Steelers News

Sean Davis Already Liking ‘Film-Heavy’ DB Coach Tom Bradley

When it comes to getting the players’ perspective on a new coach, there’s a world of difference between the opinion of a rookie who has never stepped on an NFL practice field before and a veteran who has already been a starter in the league.

So while it was nice to hear from the Pittsburgh Steelers’ two rookie safeties of how much they were already liking the team’s new defensive backs coach, it was even more of a comfort when we got our first opportunity to hear from one of their veteran defensive backs about first-year coach Tom Bradley.

While he may be in his first season among the professional ranks, Bradley is actually one of the more experienced coached on the staff, having an extensive resume in a varieties of roles at the college level. The Steelers hired him earlier this offseason to replace Carnell Lake, who resigned his post after seven seasons with the team.

Tuesday was his first taste of one-field work with the team’s full 90-man roster, rather than just with the young guys during rookie minicamp. Starting safety Sean Davis told Chris Adamski after practice that he had already come away impressed with the new guy.

“I like Coach Bradley. He’s a real smart guy”, he said. “It’s crazy, he already knew me in and out on my first day of meeting him. So I think he’s a real film-heavy guy, and I like that”. rookie safeties Terrell Edmunds and Marcus Allen also commented on his detail-oriented nature, and, of course, he had a hand in evaluating these defensive backs as draft prospects.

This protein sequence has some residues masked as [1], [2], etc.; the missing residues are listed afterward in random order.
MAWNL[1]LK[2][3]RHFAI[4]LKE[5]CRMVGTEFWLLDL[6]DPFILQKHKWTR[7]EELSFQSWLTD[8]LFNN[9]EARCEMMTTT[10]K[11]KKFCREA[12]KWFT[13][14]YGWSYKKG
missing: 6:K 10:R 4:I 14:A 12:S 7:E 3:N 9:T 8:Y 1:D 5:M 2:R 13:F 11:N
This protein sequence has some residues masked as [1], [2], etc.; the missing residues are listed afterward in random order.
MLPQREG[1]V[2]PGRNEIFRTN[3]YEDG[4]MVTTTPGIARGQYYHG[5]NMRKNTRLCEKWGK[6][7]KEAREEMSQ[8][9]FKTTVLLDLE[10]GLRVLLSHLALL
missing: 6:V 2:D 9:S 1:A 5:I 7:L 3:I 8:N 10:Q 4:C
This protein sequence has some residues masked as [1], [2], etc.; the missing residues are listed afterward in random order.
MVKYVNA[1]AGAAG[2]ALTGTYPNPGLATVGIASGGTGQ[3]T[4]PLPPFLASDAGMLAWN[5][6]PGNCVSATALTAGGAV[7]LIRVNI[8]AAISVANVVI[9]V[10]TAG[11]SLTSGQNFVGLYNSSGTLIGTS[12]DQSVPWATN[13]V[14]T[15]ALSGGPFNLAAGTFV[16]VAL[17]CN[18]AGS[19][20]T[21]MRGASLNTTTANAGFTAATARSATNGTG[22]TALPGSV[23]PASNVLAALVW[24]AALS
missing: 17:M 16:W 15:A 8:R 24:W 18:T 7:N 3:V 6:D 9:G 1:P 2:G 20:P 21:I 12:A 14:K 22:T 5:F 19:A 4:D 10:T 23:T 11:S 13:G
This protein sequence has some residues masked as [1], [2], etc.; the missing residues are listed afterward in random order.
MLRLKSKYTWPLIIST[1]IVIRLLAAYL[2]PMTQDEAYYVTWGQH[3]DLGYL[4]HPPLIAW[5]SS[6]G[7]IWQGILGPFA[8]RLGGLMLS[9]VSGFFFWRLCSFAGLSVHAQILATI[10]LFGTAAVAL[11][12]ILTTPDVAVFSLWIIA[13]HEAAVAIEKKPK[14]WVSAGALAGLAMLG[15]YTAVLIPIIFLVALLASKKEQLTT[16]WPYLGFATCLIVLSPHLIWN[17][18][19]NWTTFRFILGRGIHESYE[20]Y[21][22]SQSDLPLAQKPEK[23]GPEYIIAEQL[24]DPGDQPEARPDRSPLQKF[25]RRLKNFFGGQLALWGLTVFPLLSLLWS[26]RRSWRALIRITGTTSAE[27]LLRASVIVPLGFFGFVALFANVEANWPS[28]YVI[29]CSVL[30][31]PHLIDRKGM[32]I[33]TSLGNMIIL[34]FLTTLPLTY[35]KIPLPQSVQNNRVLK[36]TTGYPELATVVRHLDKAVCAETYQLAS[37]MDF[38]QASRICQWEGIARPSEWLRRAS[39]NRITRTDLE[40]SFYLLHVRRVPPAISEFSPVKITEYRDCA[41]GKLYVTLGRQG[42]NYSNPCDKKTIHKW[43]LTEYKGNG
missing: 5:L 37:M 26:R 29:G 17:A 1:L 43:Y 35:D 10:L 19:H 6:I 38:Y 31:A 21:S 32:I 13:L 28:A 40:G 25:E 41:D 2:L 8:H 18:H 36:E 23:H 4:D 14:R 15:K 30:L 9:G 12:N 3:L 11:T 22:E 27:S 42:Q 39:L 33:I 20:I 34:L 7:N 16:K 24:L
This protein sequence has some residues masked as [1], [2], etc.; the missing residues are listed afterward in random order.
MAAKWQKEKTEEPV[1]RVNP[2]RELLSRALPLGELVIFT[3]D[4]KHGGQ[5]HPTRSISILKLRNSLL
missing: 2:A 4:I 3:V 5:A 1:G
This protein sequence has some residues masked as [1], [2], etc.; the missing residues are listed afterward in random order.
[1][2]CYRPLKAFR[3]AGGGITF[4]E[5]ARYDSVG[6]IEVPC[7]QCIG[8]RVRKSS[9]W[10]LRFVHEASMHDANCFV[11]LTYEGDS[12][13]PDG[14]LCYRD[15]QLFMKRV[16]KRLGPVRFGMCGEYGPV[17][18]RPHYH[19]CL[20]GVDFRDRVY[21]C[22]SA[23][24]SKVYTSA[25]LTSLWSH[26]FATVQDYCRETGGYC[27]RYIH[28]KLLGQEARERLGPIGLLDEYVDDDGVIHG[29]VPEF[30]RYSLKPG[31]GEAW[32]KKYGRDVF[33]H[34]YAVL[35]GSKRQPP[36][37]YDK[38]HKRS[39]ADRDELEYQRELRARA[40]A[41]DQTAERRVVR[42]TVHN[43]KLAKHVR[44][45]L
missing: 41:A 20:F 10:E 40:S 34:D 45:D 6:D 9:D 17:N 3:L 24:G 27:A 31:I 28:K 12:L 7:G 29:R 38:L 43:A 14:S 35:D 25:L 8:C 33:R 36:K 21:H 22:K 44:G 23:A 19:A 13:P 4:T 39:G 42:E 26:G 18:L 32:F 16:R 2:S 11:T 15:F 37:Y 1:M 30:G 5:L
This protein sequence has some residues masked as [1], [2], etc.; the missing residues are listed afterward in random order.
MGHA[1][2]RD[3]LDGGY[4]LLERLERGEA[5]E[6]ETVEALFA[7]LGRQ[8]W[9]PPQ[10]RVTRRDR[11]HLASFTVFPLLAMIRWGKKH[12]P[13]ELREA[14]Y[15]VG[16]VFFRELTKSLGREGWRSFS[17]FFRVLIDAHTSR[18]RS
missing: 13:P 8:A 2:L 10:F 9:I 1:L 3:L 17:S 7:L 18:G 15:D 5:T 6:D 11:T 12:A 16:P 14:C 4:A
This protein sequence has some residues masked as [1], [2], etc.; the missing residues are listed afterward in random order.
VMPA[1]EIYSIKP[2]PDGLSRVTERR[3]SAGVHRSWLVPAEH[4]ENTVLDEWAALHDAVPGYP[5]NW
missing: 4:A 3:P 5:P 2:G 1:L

These comments from Davis actually recall to mind a story that All-Pro safety John Lynch once told of Steelers Head Coach Mike Tomlin when he first came on the job with the Tampa Bay Buccaneers as a young defensive backs coach.

Lynch was already an accomplished player at the time, yet on the first day of meeting him, Tomlin had already compiled a list of all the little nuances in his game that he could work on to improve. The veteran was bemused and a little insulted by the bravado of the young coach—until he realized that his observations were right.

Now, Bradley is no neophyte as Tomlin was at the time, and Davis is certainly not nearly the accomplished performer that Lynch was even at that stage of his career, but it’s a similarity in approach worth pointing out, given that Tomlin was responsible for hiring Bradley, and in fact even specifically sought him out.

And he will be dealing with a pretty new backfield overall during his first season on the job, with Davis the only safety to return from a year ago. None of the defensive backs have been with the team for more than two seasons, even if a couple of them are veterans who have been recently added in free agency.

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